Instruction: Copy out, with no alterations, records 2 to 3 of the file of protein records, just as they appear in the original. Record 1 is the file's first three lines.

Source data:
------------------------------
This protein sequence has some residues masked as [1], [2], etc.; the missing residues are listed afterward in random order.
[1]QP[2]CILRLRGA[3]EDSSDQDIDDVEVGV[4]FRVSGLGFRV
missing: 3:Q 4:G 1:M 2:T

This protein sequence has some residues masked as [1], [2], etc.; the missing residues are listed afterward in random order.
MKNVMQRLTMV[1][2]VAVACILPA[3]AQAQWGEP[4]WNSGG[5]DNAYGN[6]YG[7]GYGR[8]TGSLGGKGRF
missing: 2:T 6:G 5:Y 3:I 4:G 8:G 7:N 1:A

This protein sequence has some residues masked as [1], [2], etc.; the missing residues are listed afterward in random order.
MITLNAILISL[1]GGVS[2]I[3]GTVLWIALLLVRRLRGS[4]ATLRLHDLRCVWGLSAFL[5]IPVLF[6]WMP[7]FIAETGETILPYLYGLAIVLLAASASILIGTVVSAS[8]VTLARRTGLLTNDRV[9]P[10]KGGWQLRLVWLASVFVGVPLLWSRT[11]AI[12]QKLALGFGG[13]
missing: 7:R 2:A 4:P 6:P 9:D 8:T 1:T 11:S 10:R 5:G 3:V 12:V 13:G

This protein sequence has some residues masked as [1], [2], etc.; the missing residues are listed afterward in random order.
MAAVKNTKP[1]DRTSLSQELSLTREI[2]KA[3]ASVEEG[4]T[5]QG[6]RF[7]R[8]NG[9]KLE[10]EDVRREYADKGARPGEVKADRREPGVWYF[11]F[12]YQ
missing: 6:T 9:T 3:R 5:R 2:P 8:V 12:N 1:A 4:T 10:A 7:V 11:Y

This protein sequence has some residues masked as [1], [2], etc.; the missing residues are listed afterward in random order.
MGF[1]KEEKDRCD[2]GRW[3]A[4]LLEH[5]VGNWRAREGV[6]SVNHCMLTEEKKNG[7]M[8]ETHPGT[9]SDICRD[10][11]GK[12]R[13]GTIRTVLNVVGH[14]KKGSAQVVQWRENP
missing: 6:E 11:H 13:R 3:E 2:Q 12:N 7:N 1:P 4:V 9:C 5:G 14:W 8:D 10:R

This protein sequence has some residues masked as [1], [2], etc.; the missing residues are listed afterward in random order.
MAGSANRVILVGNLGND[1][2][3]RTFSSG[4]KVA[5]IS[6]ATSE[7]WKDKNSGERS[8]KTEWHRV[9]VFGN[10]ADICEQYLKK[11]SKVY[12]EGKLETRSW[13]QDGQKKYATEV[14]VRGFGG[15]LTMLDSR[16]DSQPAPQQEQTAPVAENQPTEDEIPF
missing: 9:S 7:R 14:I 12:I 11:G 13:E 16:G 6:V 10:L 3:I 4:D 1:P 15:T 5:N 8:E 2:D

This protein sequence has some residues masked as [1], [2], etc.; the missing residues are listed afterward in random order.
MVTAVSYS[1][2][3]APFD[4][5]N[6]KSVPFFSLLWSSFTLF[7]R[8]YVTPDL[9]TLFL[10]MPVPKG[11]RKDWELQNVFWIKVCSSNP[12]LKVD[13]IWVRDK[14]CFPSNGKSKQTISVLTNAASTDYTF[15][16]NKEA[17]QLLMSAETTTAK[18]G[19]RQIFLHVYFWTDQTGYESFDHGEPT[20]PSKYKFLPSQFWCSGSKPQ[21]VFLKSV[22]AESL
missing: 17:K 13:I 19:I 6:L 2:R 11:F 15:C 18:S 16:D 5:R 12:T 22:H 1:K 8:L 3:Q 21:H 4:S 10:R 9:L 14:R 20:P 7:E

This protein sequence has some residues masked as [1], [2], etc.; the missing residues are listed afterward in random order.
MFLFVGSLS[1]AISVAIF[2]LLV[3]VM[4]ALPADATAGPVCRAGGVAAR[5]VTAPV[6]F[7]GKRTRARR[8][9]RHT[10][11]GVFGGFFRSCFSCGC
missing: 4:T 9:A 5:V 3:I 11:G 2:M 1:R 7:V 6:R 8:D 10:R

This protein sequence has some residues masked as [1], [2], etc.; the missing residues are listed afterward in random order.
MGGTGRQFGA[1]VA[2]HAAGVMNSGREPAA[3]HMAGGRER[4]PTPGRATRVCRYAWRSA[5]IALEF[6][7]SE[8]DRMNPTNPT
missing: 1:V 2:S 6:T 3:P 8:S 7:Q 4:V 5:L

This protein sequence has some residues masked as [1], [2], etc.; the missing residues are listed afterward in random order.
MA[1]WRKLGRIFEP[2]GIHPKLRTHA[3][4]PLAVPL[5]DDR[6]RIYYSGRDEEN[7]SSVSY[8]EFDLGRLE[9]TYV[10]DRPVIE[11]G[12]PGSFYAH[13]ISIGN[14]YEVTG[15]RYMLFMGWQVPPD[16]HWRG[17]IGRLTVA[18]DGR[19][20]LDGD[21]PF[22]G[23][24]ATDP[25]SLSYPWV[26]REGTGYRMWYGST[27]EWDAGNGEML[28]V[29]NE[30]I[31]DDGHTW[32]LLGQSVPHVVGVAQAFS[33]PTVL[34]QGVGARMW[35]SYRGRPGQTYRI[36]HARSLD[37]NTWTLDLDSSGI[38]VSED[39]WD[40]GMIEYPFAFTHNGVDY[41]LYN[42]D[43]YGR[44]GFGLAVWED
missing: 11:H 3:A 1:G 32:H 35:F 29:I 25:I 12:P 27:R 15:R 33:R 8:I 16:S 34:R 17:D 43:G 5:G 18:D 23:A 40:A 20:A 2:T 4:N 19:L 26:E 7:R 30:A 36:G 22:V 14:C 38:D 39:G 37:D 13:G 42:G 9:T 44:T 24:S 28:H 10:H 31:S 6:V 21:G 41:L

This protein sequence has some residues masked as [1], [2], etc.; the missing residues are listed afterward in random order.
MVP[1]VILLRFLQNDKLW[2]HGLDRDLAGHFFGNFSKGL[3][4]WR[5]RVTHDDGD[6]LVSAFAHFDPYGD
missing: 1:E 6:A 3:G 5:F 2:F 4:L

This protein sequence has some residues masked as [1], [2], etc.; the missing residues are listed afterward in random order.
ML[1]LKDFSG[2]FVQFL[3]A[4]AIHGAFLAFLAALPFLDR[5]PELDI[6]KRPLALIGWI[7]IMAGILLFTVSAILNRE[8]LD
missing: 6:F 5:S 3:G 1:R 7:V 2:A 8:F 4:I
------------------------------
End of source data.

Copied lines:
This protein sequence has some residues masked as [1], [2], etc.; the missing residues are listed afterward in random order.
MKNVMQRLTMV[1][2]VAVACILPA[3]AQAQWGEP[4]WNSGG[5]DNAYGN[6]YG[7]GYGR[8]TGSLGGKGRF
missing: 2:T 6:G 5:Y 3:I 4:G 8:G 7:N 1:A

This protein sequence has some residues masked as [1], [2], etc.; the missing residues are listed afterward in random order.
MITLNAILISL[1]GGVS[2]I[3]GTVLWIALLLVRRLRGS[4]ATLRLHDLRCVWGLSAFL[5]IPVLF[6]WMP[7]FIAETGETILPYLYGLAIVLLAASASILIGTVVSAS[8]VTLARRTGLLTNDRV[9]P[10]KGGWQLRLVWLASVFVGVPLLWSRT[11]AI[12]QKLALGFGG[13]
missing: 7:R 2:A 4:P 6:P 9:D 8:T 1:T 11:S 10:R 5:G 3:V 12:V 13:G